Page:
moneys was one of the benefiis in consideralion of which A few enactmenis, embraced within the scope of the the bank paid the million and a half of dollars; and, also, original resolution on which the committee was raised, to undertook to render facilities of exchange to the Treas. be followed by a systematic code of regulations, which ury. The correctness of this opinion, they suppose, can. might be submitted early next session, would, it is be. not be reasonably doubted. lieverl, be the most beneficial procedure now. The en: On the 1st of October last, ihe deposites of the public actments in view relate to the following subjects: The moneys were removed from the Bank of ihe United States, relative ratio of gold and silver; prompt payment of de and the reasons for this removal were reported 1o Cor. posites at a charge of one-half per cent; and the legal gress by the Secretary of the Treasury at the commerceiender of certain foreign coins regulated, and the limit ment of the present session. Those reasons have beto alion thereof, in regard to all foreign coins, defined. considered by the Senate, and, afier a discussion of al.

The above provisions would be somewhat experimental, most unprecedented lengih, the Senate bas decided, by a and might bear very instructively on the legislation con. clear and unequivocal majority, that they are unsatisfac. templated hereafter, when the effects may bave been so tory and insufficient. It has reaffirmed ibis opinion, on far developed as to afford a safe guide in establishing a a second occasion, by a majority of twenty-nii.e rotes to permanent system for the mint.

sixteen; and it has passed a joint resolution directing the I have thus, conformably to your request, communica. deposites to be made in the Bank of the United Statts ted freely the suggestions which occur to me on the subo and its branches, as beretofore, by a majority of twenty. jects referred to the committee, having specially in view eight votes to sixteen. thieir relation to the mint. You will please accept them Ilir be true that the deposi'es have been removed will.. as intended to promote the interests confided to this in- out sufficient reason, it certainly is true that injustice has stitution.

been done to the bank in a matter of privale right and With great respect, your obedient servant, private properly; and any bill which, like the present,

SAM. MOORE. disregarding the chartered rights of the bank, proposes 3 Hon. C. P. WHITE, House of Reps.

new custody for ihe public treasures, appears to the con. mittee in the light of a sanction to injustice and illegali y..

The bank purchased the privil ge of the public deposites IN SENATE, June 27, 1834.

for the whole term of its charter, and paid for the Mr. WEBSTER made the following report:

lege a valuable corsideration, both in money and stipulaThe Committee on Finance, to whom was referred, on tion for services. This right has not been surrendered, the 25th instant, the bill from the House of Representa- it has not been declared forfeited; and the charter of the tives entitled "A bill regulating the deposite of the bank has not yet expired. Until the charter shall expira', money of the United States in ceriain local banks," have or until the right be surrendered or forfeited, the bank, had the same under consideration, and are of opinion in the opinion of the committee, is entitled to the enjoy. that, in iis present form, the bill ought not to pass. ment of the benefits secured to it by plain and soleme

Its leading provisions are, that the Secretary of the provisions in the law which gave it existence. Treasury shall employ State banks as depositories of the moval of the deposites, therefore, was a wrong done to money of the United States, and that the banks at pres- the bank; the withholding them is a continuance of that ent employed shall continue to be depositories of the pub. wrong; and any confirmation either of the removal, or 11€ lic money until new selections shall be made under the further withholding, is, as it seems to the committee, a provisions of this bill. It is proposed that the bill, should sar.ction of that wrong. This objection to the proposed it become a law, shall go into immediate operation, nor bill appears to the committee to be insurmountable. is there any limit to iis duration.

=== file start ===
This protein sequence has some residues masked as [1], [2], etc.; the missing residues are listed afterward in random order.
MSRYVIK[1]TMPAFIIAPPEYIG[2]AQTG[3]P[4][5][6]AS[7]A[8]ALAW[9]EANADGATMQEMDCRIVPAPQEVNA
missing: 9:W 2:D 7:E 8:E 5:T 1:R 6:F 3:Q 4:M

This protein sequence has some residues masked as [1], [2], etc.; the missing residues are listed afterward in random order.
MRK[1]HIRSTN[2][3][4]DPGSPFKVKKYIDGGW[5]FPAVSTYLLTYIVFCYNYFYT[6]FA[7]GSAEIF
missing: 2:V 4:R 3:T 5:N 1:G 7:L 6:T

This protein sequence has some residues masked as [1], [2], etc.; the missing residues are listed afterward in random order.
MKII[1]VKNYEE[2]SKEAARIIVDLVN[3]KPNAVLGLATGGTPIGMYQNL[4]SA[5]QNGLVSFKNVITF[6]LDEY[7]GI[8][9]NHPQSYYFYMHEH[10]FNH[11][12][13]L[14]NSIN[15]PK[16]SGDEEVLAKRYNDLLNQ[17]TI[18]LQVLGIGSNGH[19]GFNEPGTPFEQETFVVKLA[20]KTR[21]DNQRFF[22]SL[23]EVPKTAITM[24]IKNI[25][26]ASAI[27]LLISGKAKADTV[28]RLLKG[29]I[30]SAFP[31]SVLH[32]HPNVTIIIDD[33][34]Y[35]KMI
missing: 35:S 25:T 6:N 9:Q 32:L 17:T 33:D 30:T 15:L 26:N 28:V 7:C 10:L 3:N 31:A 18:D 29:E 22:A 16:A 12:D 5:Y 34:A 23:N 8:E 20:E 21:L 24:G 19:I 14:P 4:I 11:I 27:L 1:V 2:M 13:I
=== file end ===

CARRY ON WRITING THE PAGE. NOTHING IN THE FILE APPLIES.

But there is another consideration of still bigber jor. It cannot fail to be seen that the passage of this bill, if portance to the country, if any thing can be of higher not a legislative adoption of the act of removing the pub. importance than the preservation of ihe plighted fajibu lic moneys from the Bank of the United States by the the nation. To the judgment of the Senate, dangerous Executive, and the disposi'ion made of them by him in liberties have been taken with the constitution and the State banks, would be at least an acquiescence in that laws. On the 28th day of March, the Senate formally state of things which these proceedings of the Executive and solemnly res.lved that, "in the late executive pr.. have produced.

ceedings in relation to the public revenue, the President The committee are not prepared to recommend the bad assumed a power not conferred by the constitutioa adoption of any such measure to the Senale.

and laws, but in derogation of bo:h." These proceed. By the sixteenth section of the “ Act to incorporate ings were the removal of the deposites, and the placing the subscribers to the Bank of the United States," it is of the public moneys in those State banks where they sulemnly enacted and declared, in express terms, “that now are, and where this bill proposes to continue and lethe deposites of the money of the United States, in places galize their custody. in which the said bank and branches thereof may be es- It is not to be concealed that a great question of con tablished, shall be made in said bank or branches thereof, s'itulional power has arisen between the President and unless the Secretary of the Treasury shall at any time the Senate. Thal question has deeply agitated, and con

The te